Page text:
Predicting stock values in 2023 is tough. Unprecedented actions during COVID leaves a wide range of possible outcomes.
Let us explain.
As always, we start out with our Capitalized Profits Model. That model takes a government measure of nationwide profits from the GDP report, discounted by the 10-year US Treasury yield, to calculate fair value for stocks. These data go back to the early 1950s, so almost seventy years. Our measure of profits, which excludes the profits earned by the Federal Reserve system, were up 2.0% in the third quarter, are up 7.8% from a year ago, and are up 23.4% versus the pre-COVID peak. One interesting thing to think about is that while profits rose 7.8% during the year ending in Q3, the GDP Price Index was up 7.1%. Very slow growth in inflation-adjusted profits and higher interest rates combined to push stock values down in 2022.
Using a 10-year Treasury yield of 3.6% (near the Friday close) to discount profits suggests the S&P 500 index is fairly valued at about 3,700. At a 10-year Treasury yield of 4.0%, fair value would be down to 3,350. Fair value for the S&P 500 index would also be about 3,350 if the 10-year yield stays at 3.6% and profits go down 10%, which is what we’d expect to happen in a recession.
What happens if the 10-year yield goes up to 4.0% AND we get a recession? Then fair value would be 3,000. The problem with this scenario is that if we do get a recession, the 10-year yield is unlikely to stay as high as 4.0%. So, it appears that there will be no double-whammy for stocks. However, if even one of these downside risks occurs – higher rates or a profits recession – and fair value drops, even temporarily to 3,350, then stocks will likely spend some time below 3,350, just because stocks always vary above and below actual fair value. That suggests a low for the S&P 500 of about 3,200.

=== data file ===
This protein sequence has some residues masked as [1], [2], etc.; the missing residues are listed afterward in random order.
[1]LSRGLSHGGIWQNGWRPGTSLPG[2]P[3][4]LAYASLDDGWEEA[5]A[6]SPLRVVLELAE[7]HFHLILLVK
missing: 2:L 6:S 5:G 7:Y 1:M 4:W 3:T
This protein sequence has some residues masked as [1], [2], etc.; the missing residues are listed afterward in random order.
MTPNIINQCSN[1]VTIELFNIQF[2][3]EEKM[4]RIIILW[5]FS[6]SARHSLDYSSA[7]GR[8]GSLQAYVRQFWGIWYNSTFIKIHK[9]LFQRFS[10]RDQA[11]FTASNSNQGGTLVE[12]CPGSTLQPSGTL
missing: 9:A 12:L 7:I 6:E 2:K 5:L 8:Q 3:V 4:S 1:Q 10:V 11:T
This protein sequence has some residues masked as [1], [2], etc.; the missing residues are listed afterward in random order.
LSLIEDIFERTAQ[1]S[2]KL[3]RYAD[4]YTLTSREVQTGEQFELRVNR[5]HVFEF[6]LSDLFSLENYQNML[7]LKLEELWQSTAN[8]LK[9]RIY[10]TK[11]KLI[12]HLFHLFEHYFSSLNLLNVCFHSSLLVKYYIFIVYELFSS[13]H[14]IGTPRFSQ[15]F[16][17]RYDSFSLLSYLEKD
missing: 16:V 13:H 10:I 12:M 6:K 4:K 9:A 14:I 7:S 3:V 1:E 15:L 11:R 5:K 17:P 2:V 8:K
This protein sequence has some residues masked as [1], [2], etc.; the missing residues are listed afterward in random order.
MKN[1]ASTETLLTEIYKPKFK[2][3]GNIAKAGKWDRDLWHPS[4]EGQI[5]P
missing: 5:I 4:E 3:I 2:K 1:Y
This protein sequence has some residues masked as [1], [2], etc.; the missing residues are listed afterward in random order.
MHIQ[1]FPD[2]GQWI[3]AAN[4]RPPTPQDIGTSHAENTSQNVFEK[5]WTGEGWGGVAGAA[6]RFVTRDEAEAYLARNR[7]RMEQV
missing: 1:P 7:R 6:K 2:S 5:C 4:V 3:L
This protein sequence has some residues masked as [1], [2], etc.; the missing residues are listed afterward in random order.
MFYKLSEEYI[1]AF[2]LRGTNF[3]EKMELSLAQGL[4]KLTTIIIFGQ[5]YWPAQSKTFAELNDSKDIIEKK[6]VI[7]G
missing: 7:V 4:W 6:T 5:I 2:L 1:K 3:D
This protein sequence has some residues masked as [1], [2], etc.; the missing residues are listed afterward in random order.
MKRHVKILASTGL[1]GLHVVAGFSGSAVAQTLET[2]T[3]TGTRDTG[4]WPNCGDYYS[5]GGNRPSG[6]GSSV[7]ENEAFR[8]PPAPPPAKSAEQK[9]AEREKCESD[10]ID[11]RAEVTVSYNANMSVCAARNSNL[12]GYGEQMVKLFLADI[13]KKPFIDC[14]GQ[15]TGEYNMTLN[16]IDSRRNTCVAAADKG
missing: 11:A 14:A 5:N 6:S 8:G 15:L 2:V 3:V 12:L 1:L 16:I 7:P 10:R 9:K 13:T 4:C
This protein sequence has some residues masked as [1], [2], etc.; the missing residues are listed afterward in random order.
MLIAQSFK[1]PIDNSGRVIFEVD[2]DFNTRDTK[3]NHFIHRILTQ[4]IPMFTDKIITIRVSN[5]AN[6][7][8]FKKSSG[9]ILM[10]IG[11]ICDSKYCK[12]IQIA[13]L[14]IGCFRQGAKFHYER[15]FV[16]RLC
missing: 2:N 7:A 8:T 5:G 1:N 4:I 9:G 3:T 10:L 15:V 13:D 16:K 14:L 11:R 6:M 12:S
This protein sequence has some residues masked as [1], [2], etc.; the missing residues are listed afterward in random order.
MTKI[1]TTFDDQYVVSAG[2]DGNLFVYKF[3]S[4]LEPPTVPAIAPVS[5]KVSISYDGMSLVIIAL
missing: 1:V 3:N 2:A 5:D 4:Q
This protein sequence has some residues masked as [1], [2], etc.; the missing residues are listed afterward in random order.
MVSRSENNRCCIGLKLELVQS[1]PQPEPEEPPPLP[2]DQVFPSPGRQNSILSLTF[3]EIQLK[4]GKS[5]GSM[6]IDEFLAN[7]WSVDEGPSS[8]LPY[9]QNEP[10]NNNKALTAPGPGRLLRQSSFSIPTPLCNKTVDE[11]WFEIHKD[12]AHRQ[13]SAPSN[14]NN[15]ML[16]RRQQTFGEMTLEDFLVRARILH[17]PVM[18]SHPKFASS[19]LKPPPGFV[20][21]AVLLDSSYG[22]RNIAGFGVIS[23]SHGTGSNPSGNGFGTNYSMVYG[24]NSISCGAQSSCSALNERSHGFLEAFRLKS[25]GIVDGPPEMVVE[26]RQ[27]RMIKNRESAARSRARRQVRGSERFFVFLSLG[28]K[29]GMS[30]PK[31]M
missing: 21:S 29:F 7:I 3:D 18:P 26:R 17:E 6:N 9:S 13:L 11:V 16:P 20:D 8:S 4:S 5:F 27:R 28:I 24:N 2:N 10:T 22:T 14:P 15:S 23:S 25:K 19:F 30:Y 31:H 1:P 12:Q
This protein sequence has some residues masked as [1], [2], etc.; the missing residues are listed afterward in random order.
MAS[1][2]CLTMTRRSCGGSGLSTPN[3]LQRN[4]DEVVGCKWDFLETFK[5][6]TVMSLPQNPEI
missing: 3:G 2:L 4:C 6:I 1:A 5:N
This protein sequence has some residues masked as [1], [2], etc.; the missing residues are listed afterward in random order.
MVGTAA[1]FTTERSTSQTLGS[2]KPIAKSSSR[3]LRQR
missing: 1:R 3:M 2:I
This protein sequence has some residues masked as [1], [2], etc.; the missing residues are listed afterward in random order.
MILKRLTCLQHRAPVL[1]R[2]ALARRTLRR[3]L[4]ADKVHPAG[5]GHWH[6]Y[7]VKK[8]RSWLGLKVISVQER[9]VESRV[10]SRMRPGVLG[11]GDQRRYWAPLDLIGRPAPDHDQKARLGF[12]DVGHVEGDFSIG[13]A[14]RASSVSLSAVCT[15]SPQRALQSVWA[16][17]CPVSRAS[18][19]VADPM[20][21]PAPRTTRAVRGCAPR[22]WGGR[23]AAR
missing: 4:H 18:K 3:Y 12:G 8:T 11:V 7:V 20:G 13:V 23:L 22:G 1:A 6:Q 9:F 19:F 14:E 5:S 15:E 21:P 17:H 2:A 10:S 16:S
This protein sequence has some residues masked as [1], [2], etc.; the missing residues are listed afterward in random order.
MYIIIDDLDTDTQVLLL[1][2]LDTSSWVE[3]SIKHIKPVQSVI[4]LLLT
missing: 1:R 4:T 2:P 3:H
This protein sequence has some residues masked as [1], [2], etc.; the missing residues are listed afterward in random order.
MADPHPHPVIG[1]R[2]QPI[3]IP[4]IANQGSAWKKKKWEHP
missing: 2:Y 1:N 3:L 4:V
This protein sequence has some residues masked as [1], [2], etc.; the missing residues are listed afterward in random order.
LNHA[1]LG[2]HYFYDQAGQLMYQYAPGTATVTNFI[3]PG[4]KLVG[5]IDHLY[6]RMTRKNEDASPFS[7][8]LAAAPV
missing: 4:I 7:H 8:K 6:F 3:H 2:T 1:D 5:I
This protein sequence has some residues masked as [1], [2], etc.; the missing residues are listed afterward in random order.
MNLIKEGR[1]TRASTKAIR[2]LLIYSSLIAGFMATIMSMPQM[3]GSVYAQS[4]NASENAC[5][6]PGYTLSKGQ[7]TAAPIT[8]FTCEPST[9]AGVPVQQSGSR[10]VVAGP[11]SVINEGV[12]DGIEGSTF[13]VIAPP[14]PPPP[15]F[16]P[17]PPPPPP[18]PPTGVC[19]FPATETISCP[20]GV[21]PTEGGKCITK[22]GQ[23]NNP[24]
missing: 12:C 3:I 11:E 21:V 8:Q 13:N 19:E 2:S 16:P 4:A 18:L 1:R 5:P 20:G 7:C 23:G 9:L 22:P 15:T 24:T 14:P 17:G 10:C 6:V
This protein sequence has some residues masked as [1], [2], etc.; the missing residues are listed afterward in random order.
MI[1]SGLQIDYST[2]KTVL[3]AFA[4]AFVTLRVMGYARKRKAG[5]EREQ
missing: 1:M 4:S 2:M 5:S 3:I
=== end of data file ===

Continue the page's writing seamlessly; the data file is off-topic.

Our forecast is that the US economy enters a recession around mid-2023, for two reasons. First, we never fully felt the impact of lockdowns because we flooded the system with liquidity and borrowed money. Second, monetary policy is now in reverse. And a monetary policy tight enough to slow inflation is likely to generate a recession, as well. It’s hard to see the Fed going from very rapid M2 growth in 2020-21 to essentially zero M2 growth in 2022 without the economy, at least temporarily, hitting a brick wall.
However, stocks are likely to bottom within the first few months of the recession as investors realize this is not another Financial Panic like in 2008-09. That would give stocks room for a rally late in the year even if a recession continues, as equities see the light at the end of the tunnel.
As a result, we are comfortable with a forecast of the S&P 500 finishing next year around 3,900 with the Dow Jones Industrials Average at about 33,000. Not much change from where we are today.
Obviously, if it turns out that the Chairman Powell and the Federal Reserve have engineered a soft landing – no recession in 2023 and with the market ending 2023 confident of not having a recession in 2024 – then stocks should rally substantially in 2023 and easily beat our S&P 500 target of 3,900. By contrast, if it turns out a recession starts later in 2023, providing less time for a rally from the bottom, or if a recession turns deeper than we expect, then stocks could finish 2023 substantially below 3,900.
The bottom line is that while stocks suffered this year from higher interest rates, the greatest headwind in 2023 should be lower profits. We expect the next bull market will be prolonged and strong. But, for the time being, the economy still needs to pay a price for the massive artificial stimulus of 2020-21. Part of that bill came due this year and we think the rest comes due in 2023.
Brian S. Wesbury – Chief Economist
Robert Stein, CFA – Deputy Chief Economist
Click here for a PDF version